In 1934 Nelson Rockefeller commissioned the architect Wallace K. Harrison to redesign an apartment on Fifth Avenue for his growing family. By 1938 Rockefeller had acquired space on two additional floors of the building, where Harrison created a living room nearly forty-seven feet long, paneled in walnut with Rococo-inspired cutouts for doorframes and window frames. Rockefeller commissioned painted surrounds—one by Matisse, the other by Léger—for the fireplaces at either end. The furnishings were supplied by the French decorator Jean-Michel Frank, who collaborated with the sculptor Alberto Giacometti and the illustrator Christian Bérard.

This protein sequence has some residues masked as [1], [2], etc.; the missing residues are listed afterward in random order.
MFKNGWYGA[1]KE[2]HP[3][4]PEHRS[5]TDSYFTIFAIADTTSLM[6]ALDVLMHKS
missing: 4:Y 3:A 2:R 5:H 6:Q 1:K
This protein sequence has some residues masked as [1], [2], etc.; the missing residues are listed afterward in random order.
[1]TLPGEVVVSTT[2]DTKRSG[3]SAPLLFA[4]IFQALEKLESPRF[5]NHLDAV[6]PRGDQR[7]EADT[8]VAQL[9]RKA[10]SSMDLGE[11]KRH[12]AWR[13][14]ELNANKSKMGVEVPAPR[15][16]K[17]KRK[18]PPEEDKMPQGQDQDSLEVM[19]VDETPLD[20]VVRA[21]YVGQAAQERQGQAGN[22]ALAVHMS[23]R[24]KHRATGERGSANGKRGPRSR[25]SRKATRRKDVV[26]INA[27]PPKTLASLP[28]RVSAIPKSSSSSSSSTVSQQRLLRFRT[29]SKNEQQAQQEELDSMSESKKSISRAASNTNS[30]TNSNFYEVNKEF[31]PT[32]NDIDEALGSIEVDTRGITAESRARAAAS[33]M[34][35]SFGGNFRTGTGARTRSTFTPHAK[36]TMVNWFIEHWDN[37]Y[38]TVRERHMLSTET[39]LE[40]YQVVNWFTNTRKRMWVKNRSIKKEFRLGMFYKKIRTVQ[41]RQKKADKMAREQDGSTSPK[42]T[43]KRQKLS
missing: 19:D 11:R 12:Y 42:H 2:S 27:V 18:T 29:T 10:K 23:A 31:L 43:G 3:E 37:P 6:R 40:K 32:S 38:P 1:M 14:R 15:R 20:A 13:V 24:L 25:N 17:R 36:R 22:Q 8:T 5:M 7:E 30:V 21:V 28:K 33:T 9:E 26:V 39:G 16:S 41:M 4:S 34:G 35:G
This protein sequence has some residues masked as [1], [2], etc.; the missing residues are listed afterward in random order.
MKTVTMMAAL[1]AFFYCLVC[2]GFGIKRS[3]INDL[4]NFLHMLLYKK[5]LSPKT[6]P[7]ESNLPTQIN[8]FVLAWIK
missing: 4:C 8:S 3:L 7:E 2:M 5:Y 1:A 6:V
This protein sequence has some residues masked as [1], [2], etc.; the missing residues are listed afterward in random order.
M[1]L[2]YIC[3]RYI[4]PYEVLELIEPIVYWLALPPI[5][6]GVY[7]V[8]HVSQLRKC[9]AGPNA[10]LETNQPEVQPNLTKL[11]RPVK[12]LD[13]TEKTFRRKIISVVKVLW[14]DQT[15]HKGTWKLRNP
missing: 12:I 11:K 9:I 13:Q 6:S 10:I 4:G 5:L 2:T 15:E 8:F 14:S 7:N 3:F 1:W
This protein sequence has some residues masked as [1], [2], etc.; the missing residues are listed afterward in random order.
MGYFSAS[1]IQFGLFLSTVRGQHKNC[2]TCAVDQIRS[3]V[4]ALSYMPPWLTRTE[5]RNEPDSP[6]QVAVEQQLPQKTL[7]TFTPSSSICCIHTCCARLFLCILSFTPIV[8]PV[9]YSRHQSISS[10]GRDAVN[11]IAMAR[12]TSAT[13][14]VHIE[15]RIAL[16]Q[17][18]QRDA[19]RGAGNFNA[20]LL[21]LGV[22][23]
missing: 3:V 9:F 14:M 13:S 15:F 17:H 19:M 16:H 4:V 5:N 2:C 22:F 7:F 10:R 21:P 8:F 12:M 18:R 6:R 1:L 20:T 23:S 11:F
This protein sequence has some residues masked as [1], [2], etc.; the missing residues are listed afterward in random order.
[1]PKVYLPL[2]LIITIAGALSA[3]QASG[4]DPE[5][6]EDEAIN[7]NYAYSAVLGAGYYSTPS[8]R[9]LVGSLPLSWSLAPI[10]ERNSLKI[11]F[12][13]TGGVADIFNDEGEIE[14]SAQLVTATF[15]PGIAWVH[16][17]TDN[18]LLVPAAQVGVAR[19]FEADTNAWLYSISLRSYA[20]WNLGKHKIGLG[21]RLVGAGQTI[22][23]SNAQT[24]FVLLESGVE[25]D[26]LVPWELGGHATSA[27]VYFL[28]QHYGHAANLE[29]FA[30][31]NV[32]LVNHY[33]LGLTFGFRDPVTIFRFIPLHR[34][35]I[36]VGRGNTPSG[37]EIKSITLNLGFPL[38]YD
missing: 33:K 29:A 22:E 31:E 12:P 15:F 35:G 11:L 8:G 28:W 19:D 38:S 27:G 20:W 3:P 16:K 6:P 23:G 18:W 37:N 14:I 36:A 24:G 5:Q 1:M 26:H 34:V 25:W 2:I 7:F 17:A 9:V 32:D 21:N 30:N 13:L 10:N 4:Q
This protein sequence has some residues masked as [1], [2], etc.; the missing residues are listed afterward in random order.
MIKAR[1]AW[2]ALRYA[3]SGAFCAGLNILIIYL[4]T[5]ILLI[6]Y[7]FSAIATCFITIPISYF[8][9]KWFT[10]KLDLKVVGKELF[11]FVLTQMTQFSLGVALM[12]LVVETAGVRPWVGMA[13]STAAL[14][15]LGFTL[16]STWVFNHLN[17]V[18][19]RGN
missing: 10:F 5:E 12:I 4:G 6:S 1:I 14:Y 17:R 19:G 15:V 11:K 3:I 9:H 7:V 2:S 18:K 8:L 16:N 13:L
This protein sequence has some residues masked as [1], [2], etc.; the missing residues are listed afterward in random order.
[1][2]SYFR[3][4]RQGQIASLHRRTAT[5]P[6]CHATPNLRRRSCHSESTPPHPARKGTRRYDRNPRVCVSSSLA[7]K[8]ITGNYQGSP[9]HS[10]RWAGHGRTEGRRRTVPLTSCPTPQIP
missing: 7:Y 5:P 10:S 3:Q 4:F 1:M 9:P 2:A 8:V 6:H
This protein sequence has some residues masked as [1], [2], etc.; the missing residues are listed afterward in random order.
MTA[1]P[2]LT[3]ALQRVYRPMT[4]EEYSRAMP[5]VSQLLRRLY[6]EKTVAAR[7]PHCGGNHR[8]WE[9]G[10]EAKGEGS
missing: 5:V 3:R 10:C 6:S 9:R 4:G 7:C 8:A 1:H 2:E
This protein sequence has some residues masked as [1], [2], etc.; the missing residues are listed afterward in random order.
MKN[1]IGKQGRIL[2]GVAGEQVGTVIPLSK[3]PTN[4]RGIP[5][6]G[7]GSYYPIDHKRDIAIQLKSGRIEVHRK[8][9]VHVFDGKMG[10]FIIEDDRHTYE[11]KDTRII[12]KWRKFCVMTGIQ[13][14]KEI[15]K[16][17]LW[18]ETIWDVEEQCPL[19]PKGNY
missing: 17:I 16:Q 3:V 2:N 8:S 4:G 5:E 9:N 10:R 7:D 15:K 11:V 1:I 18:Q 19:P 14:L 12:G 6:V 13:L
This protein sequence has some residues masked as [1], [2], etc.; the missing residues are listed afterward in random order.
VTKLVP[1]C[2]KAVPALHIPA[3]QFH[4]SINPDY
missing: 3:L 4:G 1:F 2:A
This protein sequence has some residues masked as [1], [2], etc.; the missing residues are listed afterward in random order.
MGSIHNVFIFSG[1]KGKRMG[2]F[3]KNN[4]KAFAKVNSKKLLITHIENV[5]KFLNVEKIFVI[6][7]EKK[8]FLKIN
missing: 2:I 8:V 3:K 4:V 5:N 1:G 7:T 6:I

Matisse’s final overmantel painting portrayed four female figures interacting in pairs; this study for its top section depicts two women listening to a song. The drawing was executed during the early stages of preparation of the decorative scheme, before Matisse began working on the canvas (which he completed in Paris and sent to New York for installation). The composition emanates the atmosphere of a civilized, sheltered interior, with the protagonists engaged in a dreamlike pastime. The figures are defined through the use of an arabesque line, gracefully curving against the more geometric lattice background of armchairs and strongly emphasized rhododendron leaves.